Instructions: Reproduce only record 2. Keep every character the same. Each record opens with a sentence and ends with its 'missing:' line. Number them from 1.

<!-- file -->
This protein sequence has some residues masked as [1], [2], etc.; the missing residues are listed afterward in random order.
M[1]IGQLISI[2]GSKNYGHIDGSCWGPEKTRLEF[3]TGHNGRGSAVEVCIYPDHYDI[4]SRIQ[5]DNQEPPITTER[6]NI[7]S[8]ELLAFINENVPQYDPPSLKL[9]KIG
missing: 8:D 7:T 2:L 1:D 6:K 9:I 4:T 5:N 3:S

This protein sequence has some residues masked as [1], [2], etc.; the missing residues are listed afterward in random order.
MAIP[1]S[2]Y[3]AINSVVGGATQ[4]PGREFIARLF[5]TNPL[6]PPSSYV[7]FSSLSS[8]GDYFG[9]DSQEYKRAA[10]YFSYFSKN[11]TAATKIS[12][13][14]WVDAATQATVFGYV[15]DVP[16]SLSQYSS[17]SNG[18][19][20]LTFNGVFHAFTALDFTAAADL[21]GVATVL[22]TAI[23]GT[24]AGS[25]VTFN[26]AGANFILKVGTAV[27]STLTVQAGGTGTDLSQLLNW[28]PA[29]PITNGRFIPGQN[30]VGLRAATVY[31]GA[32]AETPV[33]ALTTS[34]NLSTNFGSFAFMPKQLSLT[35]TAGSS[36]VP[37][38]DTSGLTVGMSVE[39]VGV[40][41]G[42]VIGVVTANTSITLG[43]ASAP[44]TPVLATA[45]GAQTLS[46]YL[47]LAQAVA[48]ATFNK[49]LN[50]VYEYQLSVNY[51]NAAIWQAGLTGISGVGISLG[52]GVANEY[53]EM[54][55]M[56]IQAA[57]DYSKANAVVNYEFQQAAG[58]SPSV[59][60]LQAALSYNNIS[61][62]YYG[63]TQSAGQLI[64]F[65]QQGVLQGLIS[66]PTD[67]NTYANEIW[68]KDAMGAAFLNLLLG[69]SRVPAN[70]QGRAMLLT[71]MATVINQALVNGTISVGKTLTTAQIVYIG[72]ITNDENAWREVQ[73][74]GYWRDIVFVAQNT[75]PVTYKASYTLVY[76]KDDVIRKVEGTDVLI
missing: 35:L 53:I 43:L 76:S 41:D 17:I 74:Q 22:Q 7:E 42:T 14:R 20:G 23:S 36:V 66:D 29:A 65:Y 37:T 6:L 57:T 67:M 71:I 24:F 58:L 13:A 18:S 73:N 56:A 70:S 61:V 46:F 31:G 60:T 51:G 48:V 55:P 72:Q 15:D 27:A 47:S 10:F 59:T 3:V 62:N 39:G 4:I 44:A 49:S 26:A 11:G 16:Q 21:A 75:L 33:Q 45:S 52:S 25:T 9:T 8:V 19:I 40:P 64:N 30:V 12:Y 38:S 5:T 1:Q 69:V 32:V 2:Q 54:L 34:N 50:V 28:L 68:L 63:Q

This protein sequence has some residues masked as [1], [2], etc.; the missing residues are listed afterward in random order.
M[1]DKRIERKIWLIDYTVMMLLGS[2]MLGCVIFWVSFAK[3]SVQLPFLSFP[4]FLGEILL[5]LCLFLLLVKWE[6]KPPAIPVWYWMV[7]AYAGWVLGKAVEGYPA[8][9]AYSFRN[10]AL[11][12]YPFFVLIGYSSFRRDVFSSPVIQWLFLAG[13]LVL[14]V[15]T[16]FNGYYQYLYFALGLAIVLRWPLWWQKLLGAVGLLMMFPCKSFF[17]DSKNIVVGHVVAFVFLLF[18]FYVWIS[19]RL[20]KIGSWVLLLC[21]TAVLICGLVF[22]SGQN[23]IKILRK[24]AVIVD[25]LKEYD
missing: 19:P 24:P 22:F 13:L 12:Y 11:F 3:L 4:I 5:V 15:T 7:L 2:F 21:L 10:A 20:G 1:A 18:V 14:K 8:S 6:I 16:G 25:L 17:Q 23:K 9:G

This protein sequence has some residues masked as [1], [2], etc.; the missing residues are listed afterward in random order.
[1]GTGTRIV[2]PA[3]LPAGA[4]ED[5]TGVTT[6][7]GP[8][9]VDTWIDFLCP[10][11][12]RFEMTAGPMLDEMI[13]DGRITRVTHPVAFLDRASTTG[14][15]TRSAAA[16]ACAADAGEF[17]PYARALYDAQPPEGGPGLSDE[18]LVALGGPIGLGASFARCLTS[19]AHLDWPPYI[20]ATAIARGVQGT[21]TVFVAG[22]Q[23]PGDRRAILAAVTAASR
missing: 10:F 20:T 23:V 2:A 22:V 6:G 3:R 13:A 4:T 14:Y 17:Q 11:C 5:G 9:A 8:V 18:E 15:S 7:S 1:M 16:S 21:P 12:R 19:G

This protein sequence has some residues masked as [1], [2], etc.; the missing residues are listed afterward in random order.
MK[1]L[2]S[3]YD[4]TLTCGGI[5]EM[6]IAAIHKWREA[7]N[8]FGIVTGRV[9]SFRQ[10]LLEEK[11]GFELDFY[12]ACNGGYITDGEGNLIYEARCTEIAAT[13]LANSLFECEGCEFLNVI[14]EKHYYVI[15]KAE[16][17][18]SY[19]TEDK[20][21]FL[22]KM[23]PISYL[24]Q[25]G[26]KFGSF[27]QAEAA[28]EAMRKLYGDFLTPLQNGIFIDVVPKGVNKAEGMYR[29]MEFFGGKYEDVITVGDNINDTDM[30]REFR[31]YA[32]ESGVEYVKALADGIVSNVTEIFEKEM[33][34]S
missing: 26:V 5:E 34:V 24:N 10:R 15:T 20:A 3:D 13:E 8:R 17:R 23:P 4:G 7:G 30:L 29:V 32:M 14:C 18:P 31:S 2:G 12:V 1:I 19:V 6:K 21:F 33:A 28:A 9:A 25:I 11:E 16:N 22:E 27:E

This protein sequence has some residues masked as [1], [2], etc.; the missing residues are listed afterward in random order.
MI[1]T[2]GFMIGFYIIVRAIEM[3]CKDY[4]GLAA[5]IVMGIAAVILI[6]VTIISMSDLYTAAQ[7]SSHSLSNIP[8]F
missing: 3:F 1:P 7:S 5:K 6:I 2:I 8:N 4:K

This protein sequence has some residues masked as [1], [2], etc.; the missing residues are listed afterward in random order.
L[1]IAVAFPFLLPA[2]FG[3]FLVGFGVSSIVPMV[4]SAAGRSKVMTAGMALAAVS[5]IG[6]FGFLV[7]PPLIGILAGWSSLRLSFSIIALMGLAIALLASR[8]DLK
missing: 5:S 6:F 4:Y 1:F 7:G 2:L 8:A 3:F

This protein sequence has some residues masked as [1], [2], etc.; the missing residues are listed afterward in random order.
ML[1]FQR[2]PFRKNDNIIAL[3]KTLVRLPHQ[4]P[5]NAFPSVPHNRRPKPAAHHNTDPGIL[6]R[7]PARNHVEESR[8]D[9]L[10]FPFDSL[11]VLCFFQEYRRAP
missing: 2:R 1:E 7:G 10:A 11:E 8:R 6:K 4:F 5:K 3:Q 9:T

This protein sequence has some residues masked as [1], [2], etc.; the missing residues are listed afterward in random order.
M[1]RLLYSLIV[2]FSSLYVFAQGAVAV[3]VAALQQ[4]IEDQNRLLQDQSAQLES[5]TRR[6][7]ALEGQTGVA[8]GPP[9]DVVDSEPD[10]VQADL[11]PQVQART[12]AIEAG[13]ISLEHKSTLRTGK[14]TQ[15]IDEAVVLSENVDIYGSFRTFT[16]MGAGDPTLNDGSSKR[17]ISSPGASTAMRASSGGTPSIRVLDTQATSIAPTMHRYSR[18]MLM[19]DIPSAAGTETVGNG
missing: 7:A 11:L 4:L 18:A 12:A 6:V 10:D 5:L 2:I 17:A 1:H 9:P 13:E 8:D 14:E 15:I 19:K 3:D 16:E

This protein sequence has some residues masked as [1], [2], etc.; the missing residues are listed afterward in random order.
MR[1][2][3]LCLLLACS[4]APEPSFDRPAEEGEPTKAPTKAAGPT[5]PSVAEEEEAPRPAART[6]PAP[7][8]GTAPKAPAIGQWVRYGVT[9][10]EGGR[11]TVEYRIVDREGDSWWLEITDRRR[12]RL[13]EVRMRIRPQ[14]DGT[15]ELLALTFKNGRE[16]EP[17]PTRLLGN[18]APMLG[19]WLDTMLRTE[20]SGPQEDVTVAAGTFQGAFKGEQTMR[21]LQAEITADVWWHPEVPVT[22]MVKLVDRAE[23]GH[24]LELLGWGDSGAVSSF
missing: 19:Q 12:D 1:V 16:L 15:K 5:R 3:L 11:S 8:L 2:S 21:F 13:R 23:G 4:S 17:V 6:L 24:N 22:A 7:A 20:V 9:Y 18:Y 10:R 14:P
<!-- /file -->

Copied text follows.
This protein sequence has some residues masked as [1], [2], etc.; the missing residues are listed afterward in random order.
MAIP[1]S[2]Y[3]AINSVVGGATQ[4]PGREFIARLF[5]TNPL[6]PPSSYV[7]FSSLSS[8]GDYFG[9]DSQEYKRAA[10]YFSYFSKN[11]TAATKIS[12][13][14]WVDAATQATVFGYV[15]DVP[16]SLSQYSS[17]SNG[18][19][20]LTFNGVFHAFTALDFTAAADL[21]GVATVL[22]TAI[23]GT[24]AGS[25]VTFN[26]AGANFILKVGTAV[27]STLTVQAGGTGTDLSQLLNW[28]PA[29]PITNGRFIPGQN[30]VGLRAATVY[31]GA[32]AETPV[33]ALTTS[34]NLSTNFGSFAFMPKQLSLT[35]TAGSS[36]VP[37][38]DTSGLTVGMSVE[39]VGV[40][41]G[42]VIGVVTANTSITLG[43]ASAP[44]TPVLATA[45]GAQTLS[46]YL[47]LAQAVA[48]ATFNK[49]LN[50]VYEYQLSVNY[51]NAAIWQAGLTGISGVGISLG[52]GVANEY[53]EM[54][55]M[56]IQAA[57]DYSKANAVVNYEFQQAAG[58]SPSV[59][60]LQAALSYNNIS[61][62]YYG[63]TQSAGQLI[64]F[65]QQGVLQGLIS[66]PTD[67]NTYANEIW[68]KDAMGAAFLNLLLG[69]SRVPAN[70]QGRAMLLT[71]MATVINQALVNGTISVGKTLTTAQIVYIG[72]ITNDENAWREVQ[73][74]GYWRDIVFVAQNT[75]PVTYKASYTLVY[76]KDDVIRKVEGTDVLI
missing: 35:L 53:I 43:L 76:S 41:D 17:I 74:Q 22:Q 7:E 42:T 14:R 20:G 23:S 36:V 66:D 29:A 65:Y 37:T 6:L 57:T 67:M 71:I 24:F 58:L 13:A 18:S 73:N 56:A 70:S 61:V 46:F 31:G 60:T 51:G 48:V 55:P 72:Q 15:D 27:A 47:S 10:F 59:T 3:V 62:N 39:G 4:I 44:A 49:S 26:A 11:G 16:Q 21:A 75:L 33:Q 45:S 52:S 25:T 9:T 8:V 19:I 40:P 64:N 30:V 12:Y 38:S 5:T 1:Q 69:V 32:V 2:Q 54:L 34:N 50:V 28:L 68:L 63:Q